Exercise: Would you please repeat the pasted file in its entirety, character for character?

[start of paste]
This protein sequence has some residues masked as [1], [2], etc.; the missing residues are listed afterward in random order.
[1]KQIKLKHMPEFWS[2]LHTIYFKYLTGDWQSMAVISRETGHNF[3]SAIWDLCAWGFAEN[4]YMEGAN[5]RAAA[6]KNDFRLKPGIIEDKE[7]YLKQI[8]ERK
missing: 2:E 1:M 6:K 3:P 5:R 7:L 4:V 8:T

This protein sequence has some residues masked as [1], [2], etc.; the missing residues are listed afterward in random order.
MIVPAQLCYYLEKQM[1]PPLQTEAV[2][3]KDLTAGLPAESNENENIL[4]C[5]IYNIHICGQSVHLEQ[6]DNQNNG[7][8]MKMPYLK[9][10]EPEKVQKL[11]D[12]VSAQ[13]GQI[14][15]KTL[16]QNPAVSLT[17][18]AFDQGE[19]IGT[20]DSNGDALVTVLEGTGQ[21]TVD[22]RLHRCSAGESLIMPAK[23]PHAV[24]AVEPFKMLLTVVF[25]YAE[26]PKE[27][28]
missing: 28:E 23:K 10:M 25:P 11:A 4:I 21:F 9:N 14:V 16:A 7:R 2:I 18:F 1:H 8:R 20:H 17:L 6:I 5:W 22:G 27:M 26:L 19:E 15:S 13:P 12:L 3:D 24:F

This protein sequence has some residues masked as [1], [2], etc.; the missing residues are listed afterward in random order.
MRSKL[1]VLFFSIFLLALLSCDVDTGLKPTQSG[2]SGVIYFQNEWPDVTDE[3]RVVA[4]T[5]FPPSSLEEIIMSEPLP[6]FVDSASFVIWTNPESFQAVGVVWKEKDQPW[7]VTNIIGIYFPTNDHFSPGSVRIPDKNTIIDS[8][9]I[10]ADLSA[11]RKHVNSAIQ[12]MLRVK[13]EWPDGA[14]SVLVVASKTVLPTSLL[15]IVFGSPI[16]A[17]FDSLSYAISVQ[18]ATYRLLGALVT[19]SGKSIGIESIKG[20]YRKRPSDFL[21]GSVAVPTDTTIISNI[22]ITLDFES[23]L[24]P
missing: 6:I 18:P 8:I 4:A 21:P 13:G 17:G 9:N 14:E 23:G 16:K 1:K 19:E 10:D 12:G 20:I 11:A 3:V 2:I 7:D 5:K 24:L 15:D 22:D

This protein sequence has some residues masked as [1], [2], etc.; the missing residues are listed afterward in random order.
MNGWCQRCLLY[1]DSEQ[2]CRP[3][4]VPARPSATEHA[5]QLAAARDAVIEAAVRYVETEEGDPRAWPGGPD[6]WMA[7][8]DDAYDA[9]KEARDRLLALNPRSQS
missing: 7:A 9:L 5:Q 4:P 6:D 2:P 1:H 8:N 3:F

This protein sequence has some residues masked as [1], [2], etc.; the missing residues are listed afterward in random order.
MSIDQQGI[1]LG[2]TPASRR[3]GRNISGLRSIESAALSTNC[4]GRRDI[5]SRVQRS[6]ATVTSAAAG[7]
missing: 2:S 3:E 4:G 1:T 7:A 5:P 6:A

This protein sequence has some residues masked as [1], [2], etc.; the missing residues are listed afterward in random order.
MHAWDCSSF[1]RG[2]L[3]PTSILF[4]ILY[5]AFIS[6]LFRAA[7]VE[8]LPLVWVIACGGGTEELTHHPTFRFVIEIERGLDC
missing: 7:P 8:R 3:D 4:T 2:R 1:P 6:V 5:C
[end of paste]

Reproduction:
This protein sequence has some residues masked as [1], [2], etc.; the missing residues are listed afterward in random order.
[1]KQIKLKHMPEFWS[2]LHTIYFKYLTGDWQSMAVISRETGHNF[3]SAIWDLCAWGFAEN[4]YMEGAN[5]RAAA[6]KNDFRLKPGIIEDKE[7]YLKQI[8]ERK
missing: 2:E 1:M 6:K 3:P 5:R 7:L 4:V 8:T

This protein sequence has some residues masked as [1], [2], etc.; the missing residues are listed afterward in random order.
MIVPAQLCYYLEKQM[1]PPLQTEAV[2][3]KDLTAGLPAESNENENIL[4]C[5]IYNIHICGQSVHLEQ[6]DNQNNG[7][8]MKMPYLK[9][10]EPEKVQKL[11]D[12]VSAQ[13]GQI[14][15]KTL[16]QNPAVSLT[17][18]AFDQGE[19]IGT[20]DSNGDALVTVLEGTGQ[21]TVD[22]RLHRCSAGESLIMPAK[23]PHAV[24]AVEPFKMLLTVVF[25]YAE[26]PKE[27][28]
missing: 28:E 23:K 10:M 25:P 11:A 4:I 21:F 9:N 14:V 16:A 7:R 2:I 18:F 1:H 8:R 20:H 17:L 6:I 5:W 22:G 27:M 26:L 19:E 15:S 13:P 12:L 3:D 24:F

This protein sequence has some residues masked as [1], [2], etc.; the missing residues are listed afterward in random order.
MRSKL[1]VLFFSIFLLALLSCDVDTGLKPTQSG[2]SGVIYFQNEWPDVTDE[3]RVVA[4]T[5]FPPSSLEEIIMSEPLP[6]FVDSASFVIWTNPESFQAVGVVWKEKDQPW[7]VTNIIGIYFPTNDHFSPGSVRIPDKNTIIDS[8][9]I[10]ADLSA[11]RKHVNSAIQ[12]MLRVK[13]EWPDGA[14]SVLVVASKTVLPTSLL[15]IVFGSPI[16]A[17]FDSLSYAISVQ[18]ATYRLLGALVT[19]SGKSIGIESIKG[20]YRKRPSDFL[21]GSVAVPTDTTIISNI[22]ITLDFES[23]L[24]P
missing: 6:I 18:P 8:I 4:A 21:P 13:G 17:G 9:N 14:E 23:G 16:K 1:K 19:E 10:D 12:G 20:I 11:A 3:V 2:I 7:D 5:K 24:L 15:D 22:D

This protein sequence has some residues masked as [1], [2], etc.; the missing residues are listed afterward in random order.
MNGWCQRCLLY[1]DSEQ[2]CRP[3][4]VPARPSATEHA[5]QLAAARDAVIEAAVRYVETEEGDPRAWPGGPD[6]WMA[7][8]DDAYDA[9]KEARDRLLALNPRSQS
missing: 7:A 9:L 5:Q 4:P 6:D 2:P 1:H 8:N 3:F

This protein sequence has some residues masked as [1], [2], etc.; the missing residues are listed afterward in random order.
MSIDQQGI[1]LG[2]TPASRR[3]GRNISGLRSIESAALSTNC[4]GRRDI[5]SRVQRS[6]ATVTSAAAG[7]
missing: 2:S 3:E 4:G 1:T 7:A 5:P 6:A

This protein sequence has some residues masked as [1], [2], etc.; the missing residues are listed afterward in random order.
MHAWDCSSF[1]RG[2]L[3]PTSILF[4]ILY[5]AFIS[6]LFRAA[7]VE[8]LPLVWVIACGGGTEELTHHPTFRFVIEIERGLDC
missing: 7:P 8:R 3:D 4:T 2:R 1:P 6:V 5:C